“One of the hallmarks of financial manias is that propositions which are perfectly absurd nevertheless get widely embraced by those caught up in the excitement,” writes David Stockman – in this case, Blackstone’s LBO of Extended Stay Hotels, and its subsequent sale at a ridiculous three times replacement cost, funded by Citibank … a pre-packaged scam.
The idea that LBOs carry massive debt that is never paid down, leaving behind “financial zombies on the ragged edge of insolvency,” defies historical principles of LBOs, writes David Stockman. Blackstone’s LBO of Hilton Hotels is one of these “free market defying zombies” – “one global business slump away from bankruptcy.” And it just filed for an IPO.
The founders of the LBO industry – KKR, Blackstone, Apollo, TPG, and Bain Capital – are stuck in giant deals that have turned into debt zombies. The outbreak of mega-LBO mania during 2006–2007 reflected a financial market deformation that sowed recklessness across the entire private equity space. And the debt zombies are still out there.
“Bernanke’s maniacal money printing after the Lehman event catalyzed a virtual stampede back into the very same risk-asset classes which had been reduced to smoldering ruins,” David Stockman writes. It produced the craziest junk-bond binge of all times, allowing the mega-buyouts from before the crisis to survive and pay rich fees to the LBO lords.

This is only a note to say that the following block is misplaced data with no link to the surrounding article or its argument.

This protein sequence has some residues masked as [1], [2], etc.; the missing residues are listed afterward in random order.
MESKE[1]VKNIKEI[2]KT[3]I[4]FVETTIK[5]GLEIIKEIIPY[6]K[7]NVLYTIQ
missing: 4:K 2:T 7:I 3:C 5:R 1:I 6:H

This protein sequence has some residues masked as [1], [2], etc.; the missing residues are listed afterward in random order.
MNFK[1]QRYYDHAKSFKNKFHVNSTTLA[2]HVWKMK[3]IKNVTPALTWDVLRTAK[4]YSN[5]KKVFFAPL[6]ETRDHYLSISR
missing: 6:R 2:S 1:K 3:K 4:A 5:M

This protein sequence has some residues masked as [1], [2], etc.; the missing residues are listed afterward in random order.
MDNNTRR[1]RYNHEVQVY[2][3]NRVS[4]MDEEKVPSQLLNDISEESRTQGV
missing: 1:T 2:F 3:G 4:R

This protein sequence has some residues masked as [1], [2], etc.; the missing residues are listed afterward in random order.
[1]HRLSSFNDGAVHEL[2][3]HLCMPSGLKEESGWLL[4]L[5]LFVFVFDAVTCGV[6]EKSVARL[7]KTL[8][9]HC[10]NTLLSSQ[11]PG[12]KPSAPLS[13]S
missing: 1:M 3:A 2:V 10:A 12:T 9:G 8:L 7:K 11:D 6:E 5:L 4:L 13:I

In this installment from Chapter 25, “DEALS GONE WILD: Rise of the Debt Zombies,” of his bestseller, David Stockman vivisects the LBO craze before the financial crisis, including the insane and largest ever buyout, Texas mega-utility TXU Corporation – now in bankruptcy. And then there is Goldman….
The $47 billion buyout of TXU was a bet on a truly aberrational price gap between coal and natural gas that couldn’t possibly last, writes David Stockman. “So the largest LBO in history was the ultimate folly of bubble finance.” It generated $1 billion in fees and an “epic $32 billion payday” for shareholders, “including the hedge funds that had front-run the deal.”
During the 14 years since the LTCM crisis, the Fed’s interest rate repression policies have resulted in an inflation-adjusted return on six-month CDs of exactly 0%, David Stockman writes. It revolutionized the saving and investment habits of the wealthiest households. Unlike hapless savers among the middle class, the rich had an escape route.
John Paulson’s hedge funds that broke the sub-prime mortgage market “demonstrate the manner in which momentum-chasing hot money had come to dominate the Wall Street casino,” writes David Stockman as he mercilessly dissects the hedge fund industry. “But then the hot hands went stone cold.”
“At junctures of extreme financial stress, the high level of carry trade funding” that hedge funds use during bubbles “results in violent market reversals,” David Stockman writes. “Wholesale funding evaporates and involuntary asset sales cascade into a bidless abyss.” Hence the collapse of 2000–2003 (45%) and 2008–2009 (55%). Now they’re doing it again.
“As the Fed transformed Wall Street into a casino,” wrote David Stockman, “arrangements for insider speculation took on massive size,” with “hedge fund footings” soaring from $150 billion in 1990 to $3 trillion by the 2007–2008 peak. Trading books of Wall Street banks grew even more explosively. Together, they formed “the fast money complex.”